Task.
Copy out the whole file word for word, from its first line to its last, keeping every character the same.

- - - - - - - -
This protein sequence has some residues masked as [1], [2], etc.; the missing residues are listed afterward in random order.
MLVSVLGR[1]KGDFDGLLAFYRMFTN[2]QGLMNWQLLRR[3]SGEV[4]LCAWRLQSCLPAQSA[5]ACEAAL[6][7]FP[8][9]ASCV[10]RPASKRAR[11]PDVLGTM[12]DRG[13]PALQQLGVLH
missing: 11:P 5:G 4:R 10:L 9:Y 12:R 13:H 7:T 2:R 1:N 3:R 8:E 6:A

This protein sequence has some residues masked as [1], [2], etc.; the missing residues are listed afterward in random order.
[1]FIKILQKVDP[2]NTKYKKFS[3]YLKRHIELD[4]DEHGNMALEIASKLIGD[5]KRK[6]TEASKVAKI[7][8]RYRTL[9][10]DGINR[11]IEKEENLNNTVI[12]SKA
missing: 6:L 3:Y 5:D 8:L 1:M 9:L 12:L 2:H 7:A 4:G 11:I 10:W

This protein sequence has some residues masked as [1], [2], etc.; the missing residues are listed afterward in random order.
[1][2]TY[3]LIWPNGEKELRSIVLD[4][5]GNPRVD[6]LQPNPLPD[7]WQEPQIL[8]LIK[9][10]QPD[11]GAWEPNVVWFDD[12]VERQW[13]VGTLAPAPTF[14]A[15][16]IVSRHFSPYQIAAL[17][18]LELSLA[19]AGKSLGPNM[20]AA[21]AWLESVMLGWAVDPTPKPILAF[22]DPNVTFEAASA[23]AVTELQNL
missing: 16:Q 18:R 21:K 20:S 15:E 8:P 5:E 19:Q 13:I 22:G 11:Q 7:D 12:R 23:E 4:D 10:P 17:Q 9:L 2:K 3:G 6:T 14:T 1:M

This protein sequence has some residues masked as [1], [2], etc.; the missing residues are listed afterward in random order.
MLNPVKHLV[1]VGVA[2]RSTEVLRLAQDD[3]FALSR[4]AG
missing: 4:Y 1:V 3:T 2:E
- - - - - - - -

This protein sequence has some residues masked as [1], [2], etc.; the missing residues are listed afterward in random order.
MLVSVLGR[1]KGDFDGLLAFYRMFTN[2]QGLMNWQLLRR[3]SGEV[4]LCAWRLQSCLPAQSA[5]ACEAAL[6][7]FP[8][9]ASCV[10]RPASKRAR[11]PDVLGTM[12]DRG[13]PALQQLGVLH
missing: 11:P 5:G 4:R 10:L 9:Y 12:R 13:H 7:T 2:R 1:N 3:R 8:E 6:A

This protein sequence has some residues masked as [1], [2], etc.; the missing residues are listed afterward in random order.
[1]FIKILQKVDP[2]NTKYKKFS[3]YLKRHIELD[4]DEHGNMALEIASKLIGD[5]KRK[6]TEASKVAKI[7][8]RYRTL[9][10]DGINR[11]IEKEENLNNTVI[12]SKA
missing: 6:L 3:Y 5:D 8:L 1:M 9:L 12:L 2:H 7:A 4:G 11:I 10:W

This protein sequence has some residues masked as [1], [2], etc.; the missing residues are listed afterward in random order.
[1][2]TY[3]LIWPNGEKELRSIVLD[4][5]GNPRVD[6]LQPNPLPD[7]WQEPQIL[8]LIK[9][10]QPD[11]GAWEPNVVWFDD[12]VERQW[13]VGTLAPAPTF[14]A[15][16]IVSRHFSPYQIAAL[17][18]LELSLA[19]AGKSLGPNM[20]AA[21]AWLESVMLGWAVDPTPKPILAF[22]DPNVTFEAASA[23]AVTELQNL
missing: 16:Q 18:R 21:K 20:S 15:E 8:P 5:E 19:Q 13:I 22:G 11:Q 7:D 12:R 23:E 4:D 10:P 17:Q 9:L 2:K 3:G 6:T 14:T 1:M

This protein sequence has some residues masked as [1], [2], etc.; the missing residues are listed afterward in random order.
MLNPVKHLV[1]VGVA[2]RSTEVLRLAQDD[3]FALSR[4]AG
missing: 4:Y 1:V 3:T 2:E